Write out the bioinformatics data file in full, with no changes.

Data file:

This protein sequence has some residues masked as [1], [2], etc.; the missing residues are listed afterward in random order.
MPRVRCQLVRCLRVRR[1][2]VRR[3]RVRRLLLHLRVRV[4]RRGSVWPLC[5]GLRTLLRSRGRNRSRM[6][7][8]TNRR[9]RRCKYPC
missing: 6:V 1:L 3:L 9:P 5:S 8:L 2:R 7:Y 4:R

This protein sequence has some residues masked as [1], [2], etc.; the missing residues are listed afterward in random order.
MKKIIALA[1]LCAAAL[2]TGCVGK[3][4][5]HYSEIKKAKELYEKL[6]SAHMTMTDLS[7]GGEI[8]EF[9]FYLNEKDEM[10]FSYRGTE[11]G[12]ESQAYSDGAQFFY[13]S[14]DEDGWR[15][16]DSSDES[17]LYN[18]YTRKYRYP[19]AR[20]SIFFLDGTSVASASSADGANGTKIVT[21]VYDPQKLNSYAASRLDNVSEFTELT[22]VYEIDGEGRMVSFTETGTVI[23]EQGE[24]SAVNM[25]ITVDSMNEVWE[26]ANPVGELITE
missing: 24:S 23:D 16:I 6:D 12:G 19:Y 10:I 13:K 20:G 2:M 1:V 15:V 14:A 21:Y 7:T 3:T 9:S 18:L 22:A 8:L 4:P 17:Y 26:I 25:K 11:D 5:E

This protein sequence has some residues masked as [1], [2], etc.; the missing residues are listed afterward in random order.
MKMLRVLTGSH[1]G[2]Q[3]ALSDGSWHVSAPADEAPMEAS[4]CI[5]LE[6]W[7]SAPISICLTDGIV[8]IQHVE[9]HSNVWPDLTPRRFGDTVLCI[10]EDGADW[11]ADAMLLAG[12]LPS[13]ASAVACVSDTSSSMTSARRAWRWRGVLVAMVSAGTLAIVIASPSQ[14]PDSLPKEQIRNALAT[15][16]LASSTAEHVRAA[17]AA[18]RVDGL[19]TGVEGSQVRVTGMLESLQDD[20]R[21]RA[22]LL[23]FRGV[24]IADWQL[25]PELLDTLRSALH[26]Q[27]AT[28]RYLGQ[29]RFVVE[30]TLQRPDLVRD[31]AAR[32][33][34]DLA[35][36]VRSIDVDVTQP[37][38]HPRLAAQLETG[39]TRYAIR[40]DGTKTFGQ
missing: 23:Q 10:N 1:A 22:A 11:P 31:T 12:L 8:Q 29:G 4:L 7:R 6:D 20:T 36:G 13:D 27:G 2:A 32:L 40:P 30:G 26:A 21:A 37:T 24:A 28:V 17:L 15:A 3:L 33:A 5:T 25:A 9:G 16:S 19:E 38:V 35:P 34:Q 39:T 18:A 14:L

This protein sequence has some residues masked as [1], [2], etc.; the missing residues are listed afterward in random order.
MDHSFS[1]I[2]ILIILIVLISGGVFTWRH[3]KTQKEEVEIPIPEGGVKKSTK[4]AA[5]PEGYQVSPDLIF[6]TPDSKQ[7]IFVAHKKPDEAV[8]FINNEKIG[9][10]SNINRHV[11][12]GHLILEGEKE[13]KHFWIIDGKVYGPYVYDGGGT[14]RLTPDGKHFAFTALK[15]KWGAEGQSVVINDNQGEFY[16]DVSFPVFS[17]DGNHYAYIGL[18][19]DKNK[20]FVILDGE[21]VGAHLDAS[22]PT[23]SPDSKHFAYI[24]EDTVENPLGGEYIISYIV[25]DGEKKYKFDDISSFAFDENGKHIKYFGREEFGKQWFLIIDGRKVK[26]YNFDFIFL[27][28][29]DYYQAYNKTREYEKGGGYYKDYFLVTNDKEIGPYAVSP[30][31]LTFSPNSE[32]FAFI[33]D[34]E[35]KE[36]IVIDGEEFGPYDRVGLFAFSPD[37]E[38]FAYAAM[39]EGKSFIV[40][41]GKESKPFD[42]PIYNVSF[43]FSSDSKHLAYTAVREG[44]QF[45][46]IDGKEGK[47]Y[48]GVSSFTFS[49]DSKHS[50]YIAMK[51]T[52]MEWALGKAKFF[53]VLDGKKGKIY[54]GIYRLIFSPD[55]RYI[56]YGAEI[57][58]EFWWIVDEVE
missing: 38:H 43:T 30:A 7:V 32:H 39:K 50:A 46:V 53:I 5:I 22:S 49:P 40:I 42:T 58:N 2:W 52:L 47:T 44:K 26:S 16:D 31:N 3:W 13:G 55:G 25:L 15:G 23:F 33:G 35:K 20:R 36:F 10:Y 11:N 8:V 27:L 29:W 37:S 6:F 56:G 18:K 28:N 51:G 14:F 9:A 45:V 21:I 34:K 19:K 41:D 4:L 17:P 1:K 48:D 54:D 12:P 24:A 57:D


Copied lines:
This protein sequence has some residues masked as [1], [2], etc.; the missing residues are listed afterward in random order.
MPRVRCQLVRCLRVRR[1][2]VRR[3]RVRRLLLHLRVRV[4]RRGSVWPLC[5]GLRTLLRSRGRNRSRM[6][7][8]TNRR[9]RRCKYPC
missing: 6:V 1:L 3:L 9:P 5:S 8:L 2:R 7:Y 4:R

This protein sequence has some residues masked as [1], [2], etc.; the missing residues are listed afterward in random order.
MKKIIALA[1]LCAAAL[2]TGCVGK[3][4][5]HYSEIKKAKELYEKL[6]SAHMTMTDLS[7]GGEI[8]EF[9]FYLNEKDEM[10]FSYRGTE[11]G[12]ESQAYSDGAQFFY[13]S[14]DEDGWR[15][16]DSSDES[17]LYN[18]YTRKYRYP[19]AR[20]SIFFLDGTSVASASSADGANGTKIVT[21]VYDPQKLNSYAASRLDNVSEFTELT[22]VYEIDGEGRMVSFTETGTVI[23]EQGE[24]SAVNM[25]ITVDSMNEVWE[26]ANPVGELITE
missing: 24:S 23:D 16:I 6:D 12:G 19:Y 10:I 13:K 20:G 2:M 1:V 15:V 14:A 21:Y 7:T 3:T 9:S 18:L 22:A 8:L 4:P 17:Y 26:I 25:K 11:D 5:E

This protein sequence has some residues masked as [1], [2], etc.; the missing residues are listed afterward in random order.
MKMLRVLTGSH[1]G[2]Q[3]ALSDGSWHVSAPADEAPMEAS[4]CI[5]LE[6]W[7]SAPISICLTDGIV[8]IQHVE[9]HSNVWPDLTPRRFGDTVLCI[10]EDGADW[11]ADAMLLAG[12]LPS[13]ASAVACVSDTSSSMTSARRAWRWRGVLVAMVSAGTLAIVIASPSQ[14]PDSLPKEQIRNALAT[15][16]LASSTAEHVRAA[17]AA[18]RVDGL[19]TGVEGSQVRVTGMLESLQDD[20]R[21]RA[22]LL[23]FRGV[24]IADWQL[25]PELLDTLRSALH[26]Q[27]AT[28]RYLGQ[29]RFVVE[30]TLQRPDLVRD[31]AAR[32][33][34]DLA[35][36]VRSIDVDVTQP[37][38]HPRLAAQLETG[39]TRYAIR[40]DGTKTFGQ
missing: 23:Q 10:N 1:A 22:A 11:P 31:T 12:L 8:Q 29:G 4:L 7:R 6:D 20:T 36:G 13:D 27:G 2:A 32:L 40:P 30:G 26:A 21:A 37:T 24:A 28:V 17:L 15:A 3:L 33:A 5:T 25:A 9:G 16:S 19:E 38:V 35:P 34:Q 39:T 18:A 14:L

This protein sequence has some residues masked as [1], [2], etc.; the missing residues are listed afterward in random order.
MDHSFS[1]I[2]ILIILIVLISGGVFTWRH[3]KTQKEEVEIPIPEGGVKKSTK[4]AA[5]PEGYQVSPDLIF[6]TPDSKQ[7]IFVAHKKPDEAV[8]FINNEKIG[9][10]SNINRHV[11][12]GHLILEGEKE[13]KHFWIIDGKVYGPYVYDGGGT[14]RLTPDGKHFAFTALK[15]KWGAEGQSVVINDNQGEFY[16]DVSFPVFS[17]DGNHYAYIGL[18][19]DKNK[20]FVILDGE[21]VGAHLDAS[22]PT[23]SPDSKHFAYI[24]EDTVENPLGGEYIISYIV[25]DGEKKYKFDDISSFAFDENGKHIKYFGREEFGKQWFLIIDGRKVK[26]YNFDFIFL[27][28][29]DYYQAYNKTREYEKGGGYYKDYFLVTNDKEIGPYAVSP[30][31]LTFSPNSE[32]FAFI[33]D[34]E[35]KE[36]IVIDGEEFGPYDRVGLFAFSPD[37]E[38]FAYAAM[39]EGKSFIV[40][41]GKESKPFD[42]PIYNVSF[43]FSSDSKHLAYTAVREG[44]QF[45][46]IDGKEGK[47]Y[48]GVSSFTFS[49]DSKHS[50]YIAMK[51]T[52]MEWALGKAKFF[53]VLDGKKGKIY[54]GIYRLIFSPD[55]RYI[56]YGAEI[57][58]EFWWIVDEVE
missing: 38:H 43:T 30:A 7:V 32:H 39:K 50:A 46:V 53:I 5:I 22:S 49:P 40:I 42:T 58:N 2:W 52:L 47:T 44:K 26:S 16:D 31:N 3:W 13:G 55:G 25:L 15:G 23:F 33:G 35:K 20:R 36:F 10:Y 11:N 8:V 27:L 29:W 37:S 6:F 56:G 18:K 28:N 51:G 14:F 9:A 45:V 21:I 34:K 19:K 41:D 4:L 17:P 1:K 48:D 54:D 12:P 24:A 57:D